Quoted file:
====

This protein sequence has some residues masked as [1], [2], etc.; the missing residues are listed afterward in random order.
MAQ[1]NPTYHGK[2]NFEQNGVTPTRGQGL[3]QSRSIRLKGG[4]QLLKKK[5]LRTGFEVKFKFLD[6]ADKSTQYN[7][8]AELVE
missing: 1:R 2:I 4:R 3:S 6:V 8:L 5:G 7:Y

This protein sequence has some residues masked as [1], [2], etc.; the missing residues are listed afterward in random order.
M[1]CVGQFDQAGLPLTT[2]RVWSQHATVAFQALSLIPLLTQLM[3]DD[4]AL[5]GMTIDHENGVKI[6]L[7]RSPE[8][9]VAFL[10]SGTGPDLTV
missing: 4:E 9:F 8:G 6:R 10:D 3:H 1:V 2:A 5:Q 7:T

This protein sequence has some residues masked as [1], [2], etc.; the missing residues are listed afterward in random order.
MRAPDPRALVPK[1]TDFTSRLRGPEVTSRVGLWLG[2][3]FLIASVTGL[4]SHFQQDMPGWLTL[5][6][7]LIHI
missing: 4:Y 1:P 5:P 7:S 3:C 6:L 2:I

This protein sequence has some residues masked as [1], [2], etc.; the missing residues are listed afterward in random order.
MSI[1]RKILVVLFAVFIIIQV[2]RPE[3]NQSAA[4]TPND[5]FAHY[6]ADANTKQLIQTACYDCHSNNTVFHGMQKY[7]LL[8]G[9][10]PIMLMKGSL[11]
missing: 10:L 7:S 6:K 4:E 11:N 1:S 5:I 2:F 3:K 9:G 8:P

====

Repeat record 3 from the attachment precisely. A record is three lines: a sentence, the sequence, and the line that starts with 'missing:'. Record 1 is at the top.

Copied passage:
This protein sequence has some residues masked as [1], [2], etc.; the missing residues are listed afterward in random order.
MRAPDPRALVPK[1]TDFTSRLRGPEVTSRVGLWLG[2][3]FLIASVTGL[4]SHFQQDMPGWLTL[5][6][7]LIHI
missing: 4:Y 1:P 5:P 7:S 3:C 6:L 2:I